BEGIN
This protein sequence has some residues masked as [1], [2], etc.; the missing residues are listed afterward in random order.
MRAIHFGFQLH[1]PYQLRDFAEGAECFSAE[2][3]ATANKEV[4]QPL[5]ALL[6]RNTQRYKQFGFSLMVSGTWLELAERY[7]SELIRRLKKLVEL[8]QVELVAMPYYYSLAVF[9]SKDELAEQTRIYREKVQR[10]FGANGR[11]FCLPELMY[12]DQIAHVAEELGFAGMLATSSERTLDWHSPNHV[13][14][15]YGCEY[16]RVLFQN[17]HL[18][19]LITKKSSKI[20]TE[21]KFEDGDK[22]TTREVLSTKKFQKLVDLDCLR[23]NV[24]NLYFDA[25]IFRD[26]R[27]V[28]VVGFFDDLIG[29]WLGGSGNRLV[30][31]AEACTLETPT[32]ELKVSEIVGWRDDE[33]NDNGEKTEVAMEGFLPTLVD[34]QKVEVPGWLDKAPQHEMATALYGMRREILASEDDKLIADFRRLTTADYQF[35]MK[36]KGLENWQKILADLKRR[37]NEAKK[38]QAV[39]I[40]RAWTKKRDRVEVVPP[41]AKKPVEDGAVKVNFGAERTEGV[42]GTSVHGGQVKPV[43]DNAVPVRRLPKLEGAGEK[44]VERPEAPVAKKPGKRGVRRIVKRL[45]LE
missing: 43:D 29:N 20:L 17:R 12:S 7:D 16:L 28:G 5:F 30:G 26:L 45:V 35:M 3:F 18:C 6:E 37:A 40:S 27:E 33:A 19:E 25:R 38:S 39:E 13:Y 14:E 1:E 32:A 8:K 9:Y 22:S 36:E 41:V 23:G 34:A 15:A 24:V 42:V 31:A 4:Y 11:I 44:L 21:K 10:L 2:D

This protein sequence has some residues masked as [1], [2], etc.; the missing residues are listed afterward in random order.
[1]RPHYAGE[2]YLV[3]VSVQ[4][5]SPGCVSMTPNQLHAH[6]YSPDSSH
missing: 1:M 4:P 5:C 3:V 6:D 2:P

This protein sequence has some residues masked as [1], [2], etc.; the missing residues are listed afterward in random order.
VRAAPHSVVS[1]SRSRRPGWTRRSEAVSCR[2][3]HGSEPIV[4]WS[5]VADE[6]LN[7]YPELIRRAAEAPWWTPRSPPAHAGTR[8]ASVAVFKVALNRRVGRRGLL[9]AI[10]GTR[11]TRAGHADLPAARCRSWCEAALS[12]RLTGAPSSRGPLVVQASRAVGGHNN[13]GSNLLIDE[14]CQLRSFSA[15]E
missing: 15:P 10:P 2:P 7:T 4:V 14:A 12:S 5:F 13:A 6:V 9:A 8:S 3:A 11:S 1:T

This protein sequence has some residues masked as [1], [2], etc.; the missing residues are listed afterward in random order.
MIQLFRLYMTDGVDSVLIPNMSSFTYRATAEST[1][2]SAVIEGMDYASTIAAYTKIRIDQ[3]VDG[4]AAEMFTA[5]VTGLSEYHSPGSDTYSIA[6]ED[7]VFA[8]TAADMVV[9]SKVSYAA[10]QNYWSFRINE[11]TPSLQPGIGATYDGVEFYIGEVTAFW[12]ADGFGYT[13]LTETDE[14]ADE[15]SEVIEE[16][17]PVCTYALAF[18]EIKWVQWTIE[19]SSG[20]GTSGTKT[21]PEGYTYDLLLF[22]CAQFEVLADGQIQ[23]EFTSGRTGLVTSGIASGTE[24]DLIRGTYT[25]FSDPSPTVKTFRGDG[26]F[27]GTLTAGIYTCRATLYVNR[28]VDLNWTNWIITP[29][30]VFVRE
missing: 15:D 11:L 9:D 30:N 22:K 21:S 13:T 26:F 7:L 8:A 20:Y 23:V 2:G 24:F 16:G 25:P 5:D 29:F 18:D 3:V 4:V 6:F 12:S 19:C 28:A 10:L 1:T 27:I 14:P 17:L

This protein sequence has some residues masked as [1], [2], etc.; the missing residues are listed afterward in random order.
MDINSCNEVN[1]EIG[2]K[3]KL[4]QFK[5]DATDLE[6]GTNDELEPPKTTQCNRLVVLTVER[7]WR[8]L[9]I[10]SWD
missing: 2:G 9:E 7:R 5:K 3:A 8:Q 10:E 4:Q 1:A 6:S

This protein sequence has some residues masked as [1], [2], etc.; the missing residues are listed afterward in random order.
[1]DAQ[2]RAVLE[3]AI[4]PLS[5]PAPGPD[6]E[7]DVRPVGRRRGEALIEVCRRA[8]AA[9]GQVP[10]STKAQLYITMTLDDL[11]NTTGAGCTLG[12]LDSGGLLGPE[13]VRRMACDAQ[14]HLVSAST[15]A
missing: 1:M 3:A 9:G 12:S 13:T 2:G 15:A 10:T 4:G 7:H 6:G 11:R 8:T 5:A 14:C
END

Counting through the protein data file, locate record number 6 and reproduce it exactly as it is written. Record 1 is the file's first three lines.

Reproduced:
This protein sequence has some residues masked as [1], [2], etc.; the missing residues are listed afterward in random order.
[1]DAQ[2]RAVLE[3]AI[4]PLS[5]PAPGPD[6]E[7]DVRPVGRRRGEALIEVCRRA[8]AA[9]GQVP[10]STKAQLYITMTLDDL[11]NTTGAGCTLG[12]LDSGGLLGPE[13]VRRMACDAQ[14]HLVSAST[15]A
missing: 1:M 3:A 9:G 12:S 13:T 2:G 15:A 10:T 4:G 7:H 6:G 11:R 8:T 5:A 14:C